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J Sex Med. 2011 Apr;8(4):1123-30. doi: 10.1111/j.1743-6109.2010.02174.x. Epub 2011 Jan 14.

Does metabolic syndrome impair sexual function in middle- to old-aged women?

Author information

1
Department of Obstetrics and Gynecology, and Medical Research Institute, School of Medicine, Ewha Womans University, Seoul, Korea.

Abstract

INTRODUCTION:

To date, there are few studies dealing with the impact of metabolic syndrome (MS) on female sexual function, and the association between MS and female sexual dysfunction (FSD) in middle- to old-aged women remains unclear.

AIM:

To evaluate the impact of MS on sexual function in middle- to old-aged women.

METHODS:

From May 2009 to January 2010, we performed a cross-sectional study of sexually active women (≥ 40 years old) who visited a health-screening clinic. Comprehensive history taking, anthropometric measurement, laboratory testing, and questionnaire administration were performed for each of the total 773 women enrolled.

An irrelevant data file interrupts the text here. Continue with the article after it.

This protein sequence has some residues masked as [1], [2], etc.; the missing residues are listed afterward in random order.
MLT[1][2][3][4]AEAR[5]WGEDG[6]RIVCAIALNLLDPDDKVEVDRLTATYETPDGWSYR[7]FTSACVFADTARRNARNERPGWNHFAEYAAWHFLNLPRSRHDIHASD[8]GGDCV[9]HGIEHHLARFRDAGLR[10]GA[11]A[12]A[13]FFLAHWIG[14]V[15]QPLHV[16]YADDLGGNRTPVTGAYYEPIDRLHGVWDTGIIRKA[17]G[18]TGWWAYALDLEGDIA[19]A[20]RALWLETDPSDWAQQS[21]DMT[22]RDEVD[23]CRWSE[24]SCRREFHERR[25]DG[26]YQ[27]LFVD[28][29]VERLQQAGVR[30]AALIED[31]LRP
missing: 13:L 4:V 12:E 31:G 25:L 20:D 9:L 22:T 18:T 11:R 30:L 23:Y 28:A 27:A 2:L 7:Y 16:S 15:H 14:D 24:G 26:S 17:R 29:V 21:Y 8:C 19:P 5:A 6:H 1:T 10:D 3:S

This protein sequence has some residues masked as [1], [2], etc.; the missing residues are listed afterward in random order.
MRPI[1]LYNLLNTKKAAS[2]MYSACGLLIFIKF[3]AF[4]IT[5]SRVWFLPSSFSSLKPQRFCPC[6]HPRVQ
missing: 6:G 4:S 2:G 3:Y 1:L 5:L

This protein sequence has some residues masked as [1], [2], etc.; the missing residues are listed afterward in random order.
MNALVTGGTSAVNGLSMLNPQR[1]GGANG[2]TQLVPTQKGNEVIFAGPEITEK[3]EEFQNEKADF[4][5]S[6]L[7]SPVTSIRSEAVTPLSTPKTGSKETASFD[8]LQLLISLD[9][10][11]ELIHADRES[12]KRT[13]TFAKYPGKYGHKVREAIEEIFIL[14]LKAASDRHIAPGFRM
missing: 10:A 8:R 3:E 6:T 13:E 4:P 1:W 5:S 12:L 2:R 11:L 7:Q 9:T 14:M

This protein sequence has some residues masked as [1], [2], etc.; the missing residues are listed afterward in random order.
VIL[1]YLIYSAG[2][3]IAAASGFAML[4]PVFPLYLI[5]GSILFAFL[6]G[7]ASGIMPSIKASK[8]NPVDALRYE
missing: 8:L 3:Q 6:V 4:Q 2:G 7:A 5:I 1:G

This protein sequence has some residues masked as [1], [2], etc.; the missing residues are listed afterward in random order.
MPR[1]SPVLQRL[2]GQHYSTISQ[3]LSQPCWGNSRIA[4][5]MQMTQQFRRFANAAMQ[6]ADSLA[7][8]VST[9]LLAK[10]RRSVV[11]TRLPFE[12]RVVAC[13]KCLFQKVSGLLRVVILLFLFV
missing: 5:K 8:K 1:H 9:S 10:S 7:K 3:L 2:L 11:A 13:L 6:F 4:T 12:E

MAIN OUTCOME MEASURES:

The Female Sexual Function Index (FSFI) was used to assess the key dimensions of female sexual function.

RESULTS:

The median age of enrolled subjects was 48 (40-65) years, and the rates of MS and FSD were 12.2% (94/773) and 54.7% (423/773), respectively. We found that the demographics of women with and without MS (P < 0.05) differed significantly from one another in terms of age, menopausal status, body mass index, educational status, household income, and urinary incontinence (UI) symptoms, although their frequency of FSD was similar (52.1% vs. 55.1%). After adjusting clinical confounders, we found that only the pain domain score was significantly different between women with MS and without MS, while the total FSFI score and other constituent domain scores showed little difference between the two groups. However, in the multivariate logistic regression model, MS and most of its components were not associated with FSD; only age, menopausal status, smoking, depression, and symptomatic UI proved to be independent risk factors for FSD (P < 0.05).

CONCLUSIONS:

Our study suggests that MS may have little impact on sexual function in middle- to old-aged women. Further studies with population-based and longitudinal design should be conducted to confirm this finding.

[Indexed for MEDLINE]

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